Songdo is also very smart with their water system. 40% of it is reused for flushing toilets and cleaning the streets. They even collect the rainwater to irrigate the green spaces.


Everything in this city is being reused, reduced, or recycled. There is no reason for you to waste anything while living in Songdo.


The Smart City

It’s no wonder that Songdo is nicknamed the “smart” city. Their innovations could save cities all around the world. Imagine a world where there are no trash trucks?


That little solution alone could change the way we know our planet. Yes, city planning is better as a forethought. But that doesn’t mean we can’t incorporate these concepts into already existing cities!


Our state representatives are here to serve us. Write them a letter. Let them know how this would make life better for their citizens.


And if that doesn’t work, you could always move to Songdo.




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by cc-Admin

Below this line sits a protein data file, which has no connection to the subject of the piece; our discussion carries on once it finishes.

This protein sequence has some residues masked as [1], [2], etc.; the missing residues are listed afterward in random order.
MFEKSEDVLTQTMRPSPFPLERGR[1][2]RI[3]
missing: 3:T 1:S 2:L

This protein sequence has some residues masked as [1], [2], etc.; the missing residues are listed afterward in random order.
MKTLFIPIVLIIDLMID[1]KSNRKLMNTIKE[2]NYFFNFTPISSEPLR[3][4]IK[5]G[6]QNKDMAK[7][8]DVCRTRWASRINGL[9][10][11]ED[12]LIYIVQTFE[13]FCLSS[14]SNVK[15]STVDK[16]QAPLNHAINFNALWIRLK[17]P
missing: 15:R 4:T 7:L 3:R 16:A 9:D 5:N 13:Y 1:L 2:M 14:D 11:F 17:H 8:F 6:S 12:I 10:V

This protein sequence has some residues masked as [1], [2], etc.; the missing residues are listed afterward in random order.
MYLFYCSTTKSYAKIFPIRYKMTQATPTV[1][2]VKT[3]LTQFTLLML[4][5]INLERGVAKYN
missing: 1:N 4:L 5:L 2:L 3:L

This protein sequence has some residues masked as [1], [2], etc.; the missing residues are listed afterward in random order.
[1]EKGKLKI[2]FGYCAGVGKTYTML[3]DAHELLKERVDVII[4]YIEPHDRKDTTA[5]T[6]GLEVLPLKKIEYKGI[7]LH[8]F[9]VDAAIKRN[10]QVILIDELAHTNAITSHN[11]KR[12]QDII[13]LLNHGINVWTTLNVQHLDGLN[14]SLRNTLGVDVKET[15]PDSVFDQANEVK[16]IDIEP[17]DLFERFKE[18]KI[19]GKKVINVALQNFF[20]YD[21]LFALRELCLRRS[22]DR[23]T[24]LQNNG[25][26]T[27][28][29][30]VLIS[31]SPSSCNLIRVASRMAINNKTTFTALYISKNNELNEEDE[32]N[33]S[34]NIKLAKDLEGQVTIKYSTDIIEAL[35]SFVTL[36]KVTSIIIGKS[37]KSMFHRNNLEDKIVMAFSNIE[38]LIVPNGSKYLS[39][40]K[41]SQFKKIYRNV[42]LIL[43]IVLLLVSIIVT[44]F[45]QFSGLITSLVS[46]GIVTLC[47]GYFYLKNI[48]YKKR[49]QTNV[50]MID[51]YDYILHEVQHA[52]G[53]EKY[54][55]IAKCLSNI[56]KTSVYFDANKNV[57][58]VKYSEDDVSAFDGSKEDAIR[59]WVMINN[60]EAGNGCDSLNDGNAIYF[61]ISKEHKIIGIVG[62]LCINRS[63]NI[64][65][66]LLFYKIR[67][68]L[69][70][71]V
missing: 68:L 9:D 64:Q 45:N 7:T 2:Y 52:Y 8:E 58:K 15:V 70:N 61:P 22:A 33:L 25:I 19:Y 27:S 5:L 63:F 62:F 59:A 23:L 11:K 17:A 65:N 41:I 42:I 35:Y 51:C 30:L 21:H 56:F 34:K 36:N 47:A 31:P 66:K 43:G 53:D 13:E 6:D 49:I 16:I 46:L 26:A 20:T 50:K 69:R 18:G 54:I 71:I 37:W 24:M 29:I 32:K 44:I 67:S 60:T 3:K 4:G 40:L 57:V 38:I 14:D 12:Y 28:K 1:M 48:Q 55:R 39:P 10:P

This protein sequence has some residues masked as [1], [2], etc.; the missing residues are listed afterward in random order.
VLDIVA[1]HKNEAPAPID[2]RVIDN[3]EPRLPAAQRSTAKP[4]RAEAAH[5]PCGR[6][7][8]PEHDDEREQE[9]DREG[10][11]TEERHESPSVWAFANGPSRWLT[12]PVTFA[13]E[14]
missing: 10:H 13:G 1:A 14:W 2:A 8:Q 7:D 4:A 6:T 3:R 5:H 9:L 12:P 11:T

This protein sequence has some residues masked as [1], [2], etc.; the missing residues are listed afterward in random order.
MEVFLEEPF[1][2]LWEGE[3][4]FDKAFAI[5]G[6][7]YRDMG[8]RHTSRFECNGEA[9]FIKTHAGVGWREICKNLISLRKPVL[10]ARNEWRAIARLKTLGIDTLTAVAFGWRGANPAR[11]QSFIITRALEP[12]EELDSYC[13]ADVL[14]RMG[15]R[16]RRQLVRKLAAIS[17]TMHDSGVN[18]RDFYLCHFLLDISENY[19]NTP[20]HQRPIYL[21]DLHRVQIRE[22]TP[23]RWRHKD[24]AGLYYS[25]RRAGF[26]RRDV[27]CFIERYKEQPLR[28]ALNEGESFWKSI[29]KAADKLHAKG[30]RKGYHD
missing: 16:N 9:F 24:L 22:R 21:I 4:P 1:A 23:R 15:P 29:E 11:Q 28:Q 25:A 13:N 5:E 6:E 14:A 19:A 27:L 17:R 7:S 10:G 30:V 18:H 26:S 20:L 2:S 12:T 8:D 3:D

Do we really want to go back to “normal”?





The 2020 pandemic threw a wrench in our way of life. It also highlighted a lot of the failures of the systems we have come to rely on.


For many of us, “normal” before COVID meant a frenzy of doing, buying, outsourcing, commuting. It meant using up resources a lot of us do not have: money, time, energy in a variety of forms.


It also meant the inability to meet some of our most fundamental human needs: being, being together, real connection, creativity, to name but a few.


Then: COVID-19 began to rage across much of the planet’s body.

Or was it the planet herself who was raging?

Demanding our attention to the failing health of our life systems: economies that serve a few and push many to the brink in the historical blink of an eye, the crazed transportation of people and stuff, and the overall abuse of our most essential system: the ecological one.


For a little while, our normal stopped.